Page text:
Quote from: Jessica Rabbit on February 21, 2009, 11:12:44 AMQuote from: Susan B. Anthony on February 20, 2009, 10:05:05 AMI mean, I did it just this morning with my high schoolers (who are supposed to call me Ms. Cadysson, but I couldn't take it, so they call me by my first name).Being called "girl" by a peer is offensive, but getting called by your first name by minors is not? Doesn't being called "Ms." recognize your adulthood in the same way being called a "woman" does?Yes; noIf I didn't invite them to call me by my first name, it would be a problem - but I did (I'm also not their regular teacher - I go in once a week to teach a class). I'm really not comfortable with a lot of the pedagogical trappings of the classroom. Almost all of my undergrad professors asked us to call them by their first names, in large part because they understood class to not just be about them imparting wisdom, but about all of us having a conversation and learning from each other. And that's how I understand my particular role. So my students calling me by my first name is about a relationship I've established with them, the parameters of which I've defined.
Quote from: Susan B. Anthony on February 20, 2009, 10:05:05 AMI mean, I did it just this morning with my high schoolers (who are supposed to call me Ms. Cadysson, but I couldn't take it, so they call me by my first name).Being called "girl" by a peer is offensive, but getting called by your first name by minors is not? Doesn't being called "Ms." recognize your adulthood in the same way being called a "woman" does?
I mean, I did it just this morning with my high schoolers (who are supposed to call me Ms. Cadysson, but I couldn't take it, so they call me by my first name).
I struggle with the Mr./Ms. thing. I find it unnecessary and uncomfortable when people refer to me very formally. However, as most of you know, I have a job where teach students, some of them older than me and all of them in my age vicinity. I do feel that maybe it's important to have a level of formality so they don't think I'm their buddy necessarily... When the children are younger or if you're middle-aged, I feel that you have more leeway since none of pupils could mistake you for their peer. I'm sort of conflicted.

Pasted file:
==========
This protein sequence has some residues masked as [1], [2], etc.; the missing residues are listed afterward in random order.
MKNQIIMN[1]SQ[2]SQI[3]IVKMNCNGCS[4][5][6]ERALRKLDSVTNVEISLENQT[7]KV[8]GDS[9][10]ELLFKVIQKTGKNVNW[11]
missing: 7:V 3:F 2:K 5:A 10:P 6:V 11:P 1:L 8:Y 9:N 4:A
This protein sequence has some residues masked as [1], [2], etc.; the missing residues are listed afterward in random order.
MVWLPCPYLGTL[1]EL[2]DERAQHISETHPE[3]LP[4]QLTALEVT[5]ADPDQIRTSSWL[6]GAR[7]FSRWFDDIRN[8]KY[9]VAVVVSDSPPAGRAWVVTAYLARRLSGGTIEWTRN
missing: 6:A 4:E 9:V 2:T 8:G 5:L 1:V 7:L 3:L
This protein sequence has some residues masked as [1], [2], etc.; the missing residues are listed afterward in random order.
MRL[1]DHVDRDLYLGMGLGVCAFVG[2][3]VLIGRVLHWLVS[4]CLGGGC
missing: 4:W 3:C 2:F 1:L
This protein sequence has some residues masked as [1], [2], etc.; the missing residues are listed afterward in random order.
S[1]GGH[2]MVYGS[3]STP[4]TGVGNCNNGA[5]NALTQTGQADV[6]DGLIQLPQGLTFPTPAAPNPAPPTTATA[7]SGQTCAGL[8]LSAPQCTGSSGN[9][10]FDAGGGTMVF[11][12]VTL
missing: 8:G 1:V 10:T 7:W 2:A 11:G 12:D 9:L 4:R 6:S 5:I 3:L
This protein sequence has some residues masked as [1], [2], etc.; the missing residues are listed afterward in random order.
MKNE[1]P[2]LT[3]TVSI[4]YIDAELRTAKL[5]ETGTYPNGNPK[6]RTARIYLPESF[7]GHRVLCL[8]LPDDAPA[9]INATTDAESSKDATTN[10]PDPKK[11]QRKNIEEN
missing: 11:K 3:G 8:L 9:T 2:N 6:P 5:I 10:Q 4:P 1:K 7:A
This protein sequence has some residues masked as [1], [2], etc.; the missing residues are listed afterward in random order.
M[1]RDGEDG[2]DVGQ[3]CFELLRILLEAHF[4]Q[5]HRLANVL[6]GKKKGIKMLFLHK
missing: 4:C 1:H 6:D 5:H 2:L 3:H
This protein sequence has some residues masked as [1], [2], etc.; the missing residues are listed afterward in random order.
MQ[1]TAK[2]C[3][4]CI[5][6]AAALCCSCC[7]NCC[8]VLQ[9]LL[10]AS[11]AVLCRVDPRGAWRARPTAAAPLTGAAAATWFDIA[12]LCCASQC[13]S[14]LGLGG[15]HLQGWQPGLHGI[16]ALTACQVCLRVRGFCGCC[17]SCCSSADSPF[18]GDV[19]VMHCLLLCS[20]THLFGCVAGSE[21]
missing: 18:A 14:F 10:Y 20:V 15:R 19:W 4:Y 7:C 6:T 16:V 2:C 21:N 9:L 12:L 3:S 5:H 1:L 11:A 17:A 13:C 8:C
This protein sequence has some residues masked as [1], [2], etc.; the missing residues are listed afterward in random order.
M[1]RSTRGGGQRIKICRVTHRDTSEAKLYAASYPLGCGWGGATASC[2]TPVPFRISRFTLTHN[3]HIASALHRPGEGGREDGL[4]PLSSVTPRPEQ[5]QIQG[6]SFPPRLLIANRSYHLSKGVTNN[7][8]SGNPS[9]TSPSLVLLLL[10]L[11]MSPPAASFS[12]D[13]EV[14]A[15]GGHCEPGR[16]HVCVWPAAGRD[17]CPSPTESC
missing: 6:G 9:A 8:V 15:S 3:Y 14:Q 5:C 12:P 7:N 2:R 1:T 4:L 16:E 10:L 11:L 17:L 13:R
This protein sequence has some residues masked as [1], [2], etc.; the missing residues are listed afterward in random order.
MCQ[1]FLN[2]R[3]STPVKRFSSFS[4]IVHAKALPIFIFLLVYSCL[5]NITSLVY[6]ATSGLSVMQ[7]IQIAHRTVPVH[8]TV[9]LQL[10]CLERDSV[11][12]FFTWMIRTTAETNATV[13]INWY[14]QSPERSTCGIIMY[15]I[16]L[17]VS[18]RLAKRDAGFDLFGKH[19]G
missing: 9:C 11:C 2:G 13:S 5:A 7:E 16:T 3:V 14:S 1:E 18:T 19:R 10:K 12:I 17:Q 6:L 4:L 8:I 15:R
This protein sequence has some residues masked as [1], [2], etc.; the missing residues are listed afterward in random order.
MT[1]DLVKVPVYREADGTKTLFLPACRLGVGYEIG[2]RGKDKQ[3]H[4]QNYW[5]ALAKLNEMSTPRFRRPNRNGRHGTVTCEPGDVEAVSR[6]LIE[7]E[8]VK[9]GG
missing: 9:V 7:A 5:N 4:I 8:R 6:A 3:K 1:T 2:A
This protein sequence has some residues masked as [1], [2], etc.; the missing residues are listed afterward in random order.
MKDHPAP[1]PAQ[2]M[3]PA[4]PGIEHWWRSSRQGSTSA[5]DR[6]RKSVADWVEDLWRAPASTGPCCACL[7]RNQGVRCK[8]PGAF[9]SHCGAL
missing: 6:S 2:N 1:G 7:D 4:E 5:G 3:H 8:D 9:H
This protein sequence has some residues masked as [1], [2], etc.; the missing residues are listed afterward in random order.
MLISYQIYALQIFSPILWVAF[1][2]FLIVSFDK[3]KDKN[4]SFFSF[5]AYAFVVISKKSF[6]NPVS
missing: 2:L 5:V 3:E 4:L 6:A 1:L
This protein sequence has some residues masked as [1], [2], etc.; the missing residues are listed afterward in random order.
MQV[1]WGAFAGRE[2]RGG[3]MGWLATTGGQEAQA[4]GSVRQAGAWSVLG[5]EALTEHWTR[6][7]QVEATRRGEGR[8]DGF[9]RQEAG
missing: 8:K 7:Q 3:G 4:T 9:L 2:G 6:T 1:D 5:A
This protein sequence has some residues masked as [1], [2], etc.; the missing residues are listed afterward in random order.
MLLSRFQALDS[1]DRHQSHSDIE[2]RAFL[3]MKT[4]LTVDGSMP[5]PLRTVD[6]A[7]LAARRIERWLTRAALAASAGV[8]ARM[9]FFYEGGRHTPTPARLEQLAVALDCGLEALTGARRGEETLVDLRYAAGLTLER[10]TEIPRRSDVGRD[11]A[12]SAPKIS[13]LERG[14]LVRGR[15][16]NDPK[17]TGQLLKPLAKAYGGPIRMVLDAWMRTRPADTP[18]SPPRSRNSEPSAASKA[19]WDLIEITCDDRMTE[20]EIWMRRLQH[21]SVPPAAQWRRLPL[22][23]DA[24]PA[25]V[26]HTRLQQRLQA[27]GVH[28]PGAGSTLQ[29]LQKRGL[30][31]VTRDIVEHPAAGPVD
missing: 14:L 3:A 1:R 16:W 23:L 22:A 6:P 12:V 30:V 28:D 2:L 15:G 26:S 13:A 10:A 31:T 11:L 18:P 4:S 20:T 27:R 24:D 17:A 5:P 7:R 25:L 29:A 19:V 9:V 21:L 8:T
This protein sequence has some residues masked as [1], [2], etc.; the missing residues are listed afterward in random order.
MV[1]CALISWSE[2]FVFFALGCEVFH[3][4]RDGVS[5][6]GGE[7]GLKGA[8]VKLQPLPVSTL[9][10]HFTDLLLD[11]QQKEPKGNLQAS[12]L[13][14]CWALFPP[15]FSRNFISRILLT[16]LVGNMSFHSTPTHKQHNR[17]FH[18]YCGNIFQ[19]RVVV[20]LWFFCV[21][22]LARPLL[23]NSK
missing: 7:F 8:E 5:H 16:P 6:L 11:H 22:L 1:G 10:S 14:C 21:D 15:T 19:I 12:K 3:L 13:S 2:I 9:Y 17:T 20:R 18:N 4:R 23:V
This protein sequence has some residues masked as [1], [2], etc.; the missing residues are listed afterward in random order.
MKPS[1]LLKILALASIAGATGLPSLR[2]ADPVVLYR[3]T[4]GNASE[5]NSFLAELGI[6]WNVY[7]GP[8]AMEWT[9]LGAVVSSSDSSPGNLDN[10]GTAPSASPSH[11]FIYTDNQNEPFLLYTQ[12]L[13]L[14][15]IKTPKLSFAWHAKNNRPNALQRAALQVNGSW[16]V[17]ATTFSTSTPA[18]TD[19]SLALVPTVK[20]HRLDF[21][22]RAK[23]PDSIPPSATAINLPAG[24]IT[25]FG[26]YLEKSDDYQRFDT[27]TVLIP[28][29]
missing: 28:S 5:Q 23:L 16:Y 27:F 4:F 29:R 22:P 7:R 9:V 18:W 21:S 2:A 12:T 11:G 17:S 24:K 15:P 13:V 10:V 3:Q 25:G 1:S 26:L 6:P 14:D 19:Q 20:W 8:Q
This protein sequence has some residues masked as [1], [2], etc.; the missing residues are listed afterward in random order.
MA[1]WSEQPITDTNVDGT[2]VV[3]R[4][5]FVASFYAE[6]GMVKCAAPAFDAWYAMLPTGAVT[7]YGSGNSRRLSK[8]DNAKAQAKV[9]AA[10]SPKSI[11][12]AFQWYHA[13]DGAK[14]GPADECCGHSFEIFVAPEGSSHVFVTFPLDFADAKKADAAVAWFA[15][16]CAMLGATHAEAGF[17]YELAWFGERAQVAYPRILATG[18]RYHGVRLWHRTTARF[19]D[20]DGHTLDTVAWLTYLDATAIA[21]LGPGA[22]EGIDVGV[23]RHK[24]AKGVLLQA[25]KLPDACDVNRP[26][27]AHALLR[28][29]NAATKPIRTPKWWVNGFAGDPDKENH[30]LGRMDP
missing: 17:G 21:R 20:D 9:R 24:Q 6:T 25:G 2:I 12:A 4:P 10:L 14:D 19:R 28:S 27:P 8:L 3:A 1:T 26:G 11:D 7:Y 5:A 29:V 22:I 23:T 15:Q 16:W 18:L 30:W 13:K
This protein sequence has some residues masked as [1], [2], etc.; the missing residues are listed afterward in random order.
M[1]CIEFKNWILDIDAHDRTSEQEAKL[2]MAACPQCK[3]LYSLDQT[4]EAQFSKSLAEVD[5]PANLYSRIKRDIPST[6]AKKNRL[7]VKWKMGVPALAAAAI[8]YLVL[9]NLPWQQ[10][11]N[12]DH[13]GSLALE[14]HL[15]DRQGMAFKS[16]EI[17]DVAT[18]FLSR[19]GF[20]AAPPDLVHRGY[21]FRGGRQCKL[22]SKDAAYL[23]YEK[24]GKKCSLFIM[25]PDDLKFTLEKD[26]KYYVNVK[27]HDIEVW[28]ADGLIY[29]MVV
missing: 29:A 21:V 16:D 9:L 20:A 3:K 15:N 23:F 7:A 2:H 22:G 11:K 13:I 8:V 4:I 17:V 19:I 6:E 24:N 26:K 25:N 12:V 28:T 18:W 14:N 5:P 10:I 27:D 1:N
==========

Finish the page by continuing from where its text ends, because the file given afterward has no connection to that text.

That's fair. I still find it odd to be uncomfortable with "girl" yet comfortable with kids calling you by your first name as if you were one of them.
Alright....1) Cady, are there really that many people calling you any sort of "girl" "woman" type words. I can see using it when talking to a 3rd party, "I met this girl at the bar" or "I met this woman at the bar" but I can't imagine calling someone a girl or woman to her face. The 3rd party stuff is relevant too, but I'm just curious under what circumstances someone has called you either a "girl" or "woman" to your face.2) Gretchen - I know you're just joking with the "I guess you're a better person than me" stuff, but lets be clear - Cady is not "right" or "wrong" here - this is her opinion. She doesn't speak for all people, all women, or even all feminists. Cady, you said something earlier that when you're talking about a 19/20 year old, you err on the side of caution/respect. That's fine that in your opinion it's disrespectful - but it's not a fact that it's more respectful to call a 20 year old a "woman." I think almost all 19/20 year olds would consider themselves "girls" and would find it at the very least weird if someone referred to them as a "woman." And like I said, my 27 year old gf would find "woman" a little weirder than "girl" - same with Gretchen. I imagine some would even find it offensive. When I was growing up my friend's mom got offended when we called her "Mrs. X" instead of her first name, and my mom got offended when my friends called her by her first name instead of "Mrs. Bosco." So anyway, my point is just that you're making normative judgments - not stating facts. I know you know this, and it's cumbersome to say "I think" before every post, but jsia.3) I think sheltron and gretchen alluded to this point earlier. "Girl" has a meaning to most people. Let's say for most people, they would refer to anyone under 25 as girl, over 25 as woman. I don't really get why you make the leap that calling a 19 year old a "girl" means you're infantilizing her, comparing her to a 6 year old, etc. When you refer to a 19 year old as a "woman", are you saying she's the same as a 70 year old woman? If "girl" means someone under 25, it means someone under 25, not someone who is 6. Is it offensive to call an 11 year old a girl because you're saying she's the same as a 3 year old? Really, your argument has to be that you want to change the meaning of "girl" to something like 17 and under. Otherwise I don't really follow you. If most people think the term "girl" includes 19 year olds, how exactly is it offensive to call a 19 year old a "girl?"